One week ago, NASA's MESSENGER spacecraft transmitted to Earth the first high-resolution image of Mercury by a spacecraft in over 30 years, since the three Mercury flybys of Mariner 10 in 1974 and 1975.
MESSENGER's Wide Angle Camera (WAC), part of the Mercury Dual Imaging System (MDIS), is equipped with 11 narrow-band colour filters, in contrast to the two visible-light filters and one ultraviolet filter that were on Mariner 10's vidicon camera.
By combining images taken through different filters in the visible and infrared, the MESSENGER data allow Mercury to be seen in a variety of high-resolution colour views not previously possible. MESSENGER's eyes can see far beyond the colour range of the human eye, and the colours seen in the accompanying image are somewhat different from what a human would see.
The colour image was generated by combining three separate images taken through WAC filters sensitive to light in different wavelengths; filters that transmit light with wavelengths of 1000, 700, and 430 nanometres (infrared, far red, and violet, respectively) were placed in the red, green, and blue channels, respectively, to create this image.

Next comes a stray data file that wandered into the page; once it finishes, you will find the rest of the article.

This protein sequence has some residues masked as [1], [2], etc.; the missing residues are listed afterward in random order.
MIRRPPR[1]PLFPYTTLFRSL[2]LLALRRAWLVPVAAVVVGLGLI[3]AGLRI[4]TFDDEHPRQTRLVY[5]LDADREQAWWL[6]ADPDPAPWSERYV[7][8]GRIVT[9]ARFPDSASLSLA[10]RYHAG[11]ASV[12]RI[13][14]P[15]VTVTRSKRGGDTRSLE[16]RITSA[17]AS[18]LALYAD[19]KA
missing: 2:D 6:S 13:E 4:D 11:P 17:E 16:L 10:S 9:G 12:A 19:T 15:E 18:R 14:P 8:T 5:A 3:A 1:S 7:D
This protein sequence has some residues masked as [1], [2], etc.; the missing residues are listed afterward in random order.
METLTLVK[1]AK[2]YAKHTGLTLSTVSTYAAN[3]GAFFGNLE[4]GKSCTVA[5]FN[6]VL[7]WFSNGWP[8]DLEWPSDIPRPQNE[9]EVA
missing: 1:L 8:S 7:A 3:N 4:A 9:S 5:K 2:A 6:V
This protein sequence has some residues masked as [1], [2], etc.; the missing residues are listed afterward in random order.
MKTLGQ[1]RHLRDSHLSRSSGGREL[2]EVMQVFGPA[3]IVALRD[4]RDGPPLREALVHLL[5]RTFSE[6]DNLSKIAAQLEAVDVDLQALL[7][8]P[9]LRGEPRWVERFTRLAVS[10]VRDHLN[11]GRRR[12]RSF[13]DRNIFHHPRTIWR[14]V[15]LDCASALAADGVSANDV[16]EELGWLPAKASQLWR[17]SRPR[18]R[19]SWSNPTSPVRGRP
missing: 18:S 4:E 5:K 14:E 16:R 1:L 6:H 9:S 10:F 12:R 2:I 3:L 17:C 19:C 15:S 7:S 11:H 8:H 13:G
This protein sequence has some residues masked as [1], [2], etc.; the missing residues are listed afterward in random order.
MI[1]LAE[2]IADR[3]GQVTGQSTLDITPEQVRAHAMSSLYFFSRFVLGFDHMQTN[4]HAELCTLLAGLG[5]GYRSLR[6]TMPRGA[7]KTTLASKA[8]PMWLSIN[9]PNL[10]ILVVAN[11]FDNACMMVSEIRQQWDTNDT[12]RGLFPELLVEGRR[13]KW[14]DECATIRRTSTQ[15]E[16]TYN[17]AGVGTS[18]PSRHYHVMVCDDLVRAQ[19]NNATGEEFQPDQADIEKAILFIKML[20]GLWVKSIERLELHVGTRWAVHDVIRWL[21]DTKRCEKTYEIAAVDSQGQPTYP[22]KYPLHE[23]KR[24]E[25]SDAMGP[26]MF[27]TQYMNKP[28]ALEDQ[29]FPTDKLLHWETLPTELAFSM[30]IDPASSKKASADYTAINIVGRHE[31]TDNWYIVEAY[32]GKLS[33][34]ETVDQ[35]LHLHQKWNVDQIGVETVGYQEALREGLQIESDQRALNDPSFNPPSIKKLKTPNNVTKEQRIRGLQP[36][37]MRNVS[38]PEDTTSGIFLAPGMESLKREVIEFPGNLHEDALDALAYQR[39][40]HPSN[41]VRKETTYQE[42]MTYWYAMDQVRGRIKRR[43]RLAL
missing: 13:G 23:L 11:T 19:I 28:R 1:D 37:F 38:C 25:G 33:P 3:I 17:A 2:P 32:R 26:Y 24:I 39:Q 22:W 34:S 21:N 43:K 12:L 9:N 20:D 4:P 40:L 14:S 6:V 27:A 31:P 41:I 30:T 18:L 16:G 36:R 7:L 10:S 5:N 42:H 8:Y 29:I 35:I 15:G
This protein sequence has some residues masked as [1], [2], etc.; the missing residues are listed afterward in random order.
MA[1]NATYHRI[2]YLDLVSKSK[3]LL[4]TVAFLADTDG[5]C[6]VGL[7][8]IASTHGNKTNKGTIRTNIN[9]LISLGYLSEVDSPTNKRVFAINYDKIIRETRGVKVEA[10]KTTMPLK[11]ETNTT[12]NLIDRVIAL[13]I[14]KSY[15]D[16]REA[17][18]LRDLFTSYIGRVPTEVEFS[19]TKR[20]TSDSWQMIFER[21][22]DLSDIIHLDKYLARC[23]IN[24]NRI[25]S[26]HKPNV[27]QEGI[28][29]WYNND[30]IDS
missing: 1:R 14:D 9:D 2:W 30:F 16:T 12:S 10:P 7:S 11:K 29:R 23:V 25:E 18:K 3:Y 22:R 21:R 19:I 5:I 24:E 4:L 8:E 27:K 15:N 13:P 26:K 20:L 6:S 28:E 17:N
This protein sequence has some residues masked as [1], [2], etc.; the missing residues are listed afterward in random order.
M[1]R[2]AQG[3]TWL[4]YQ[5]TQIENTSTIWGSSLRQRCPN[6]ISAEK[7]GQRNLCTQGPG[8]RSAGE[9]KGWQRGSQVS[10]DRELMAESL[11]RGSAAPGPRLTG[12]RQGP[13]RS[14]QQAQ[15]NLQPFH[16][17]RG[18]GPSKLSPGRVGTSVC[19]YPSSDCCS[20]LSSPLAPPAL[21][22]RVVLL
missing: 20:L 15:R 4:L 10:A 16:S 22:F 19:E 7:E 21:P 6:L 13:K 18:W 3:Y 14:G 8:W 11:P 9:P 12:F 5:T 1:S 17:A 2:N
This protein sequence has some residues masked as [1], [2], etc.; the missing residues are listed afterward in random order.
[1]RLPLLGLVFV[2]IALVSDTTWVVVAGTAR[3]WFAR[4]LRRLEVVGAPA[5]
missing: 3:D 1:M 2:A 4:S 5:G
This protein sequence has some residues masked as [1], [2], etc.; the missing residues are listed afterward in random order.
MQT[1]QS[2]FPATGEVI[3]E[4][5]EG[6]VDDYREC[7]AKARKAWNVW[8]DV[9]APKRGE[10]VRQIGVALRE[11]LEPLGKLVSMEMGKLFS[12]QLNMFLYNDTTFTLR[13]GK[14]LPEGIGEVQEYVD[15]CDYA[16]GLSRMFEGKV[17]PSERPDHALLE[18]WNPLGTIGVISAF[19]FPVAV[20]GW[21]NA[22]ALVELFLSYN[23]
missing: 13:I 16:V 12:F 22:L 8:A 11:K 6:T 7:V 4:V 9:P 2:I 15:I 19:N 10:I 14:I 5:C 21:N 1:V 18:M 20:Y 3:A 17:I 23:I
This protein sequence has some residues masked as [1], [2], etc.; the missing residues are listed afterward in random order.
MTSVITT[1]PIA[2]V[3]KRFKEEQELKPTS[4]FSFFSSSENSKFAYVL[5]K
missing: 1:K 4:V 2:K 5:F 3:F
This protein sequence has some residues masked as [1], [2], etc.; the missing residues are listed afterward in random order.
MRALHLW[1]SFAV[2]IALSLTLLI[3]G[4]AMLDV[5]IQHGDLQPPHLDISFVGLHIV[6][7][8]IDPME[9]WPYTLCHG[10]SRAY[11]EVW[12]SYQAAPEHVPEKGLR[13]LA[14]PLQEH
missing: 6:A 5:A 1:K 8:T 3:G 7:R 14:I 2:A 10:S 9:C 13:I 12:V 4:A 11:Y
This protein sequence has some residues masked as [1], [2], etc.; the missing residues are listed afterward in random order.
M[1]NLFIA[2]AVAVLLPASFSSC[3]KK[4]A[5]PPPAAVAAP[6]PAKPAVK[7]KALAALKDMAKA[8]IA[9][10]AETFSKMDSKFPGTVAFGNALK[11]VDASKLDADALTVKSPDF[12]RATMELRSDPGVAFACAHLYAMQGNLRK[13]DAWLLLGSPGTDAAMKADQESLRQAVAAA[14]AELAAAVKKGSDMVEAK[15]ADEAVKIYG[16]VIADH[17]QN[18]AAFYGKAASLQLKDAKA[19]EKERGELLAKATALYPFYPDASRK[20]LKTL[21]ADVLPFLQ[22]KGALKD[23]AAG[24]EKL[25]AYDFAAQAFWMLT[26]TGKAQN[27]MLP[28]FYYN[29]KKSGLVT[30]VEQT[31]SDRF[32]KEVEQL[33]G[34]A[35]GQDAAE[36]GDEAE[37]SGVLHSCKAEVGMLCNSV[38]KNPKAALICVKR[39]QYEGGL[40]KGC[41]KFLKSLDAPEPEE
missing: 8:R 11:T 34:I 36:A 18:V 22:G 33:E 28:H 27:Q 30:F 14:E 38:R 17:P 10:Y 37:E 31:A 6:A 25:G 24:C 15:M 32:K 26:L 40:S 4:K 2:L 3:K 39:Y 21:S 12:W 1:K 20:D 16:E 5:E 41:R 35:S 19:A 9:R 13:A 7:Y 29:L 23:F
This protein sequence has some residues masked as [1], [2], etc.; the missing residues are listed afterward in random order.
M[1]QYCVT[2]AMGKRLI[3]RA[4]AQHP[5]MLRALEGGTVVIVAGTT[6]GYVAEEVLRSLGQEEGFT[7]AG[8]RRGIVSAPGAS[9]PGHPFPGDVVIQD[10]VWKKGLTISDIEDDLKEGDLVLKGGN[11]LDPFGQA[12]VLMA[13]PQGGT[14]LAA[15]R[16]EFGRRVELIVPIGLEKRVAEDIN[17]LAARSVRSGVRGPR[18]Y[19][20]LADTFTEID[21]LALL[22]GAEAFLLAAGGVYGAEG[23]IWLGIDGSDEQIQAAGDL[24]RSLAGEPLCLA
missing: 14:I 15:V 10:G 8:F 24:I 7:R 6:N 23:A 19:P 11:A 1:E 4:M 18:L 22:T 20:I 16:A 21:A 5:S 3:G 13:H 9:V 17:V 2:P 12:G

The human eye is sensitive across only the wavelength range 400 to 700 nanometres. Creating a false-colour image in this way accentuates colour differences on Mercury's surface that cannot be seen in the single-filter, black-and-white images released last week.
This visible-infrared image shows an incoming view of Mercury, about 80 minutes before MESSENGER's closest pass of the planet on Jan. 14, 2008, from a distance of about 27,000 kilometres (17,000 miles).
Image sequences acquired through the 11 different MDIS filters are being used to distinguish subtle colour variations indicative of different rock types. By analysing colour differences across all 11 filters, the MESSENGER team is investigating the variety of mineral and rock types present on Mercury's surface. Such information will be key to addressing fundamental questions about how Mercury formed and evolved.
Mercury has a diameter of about 4,880 kilometres (3,030 miles), and the smallest feature visible in the colour image is about 10 kilometres (6 miles) in size.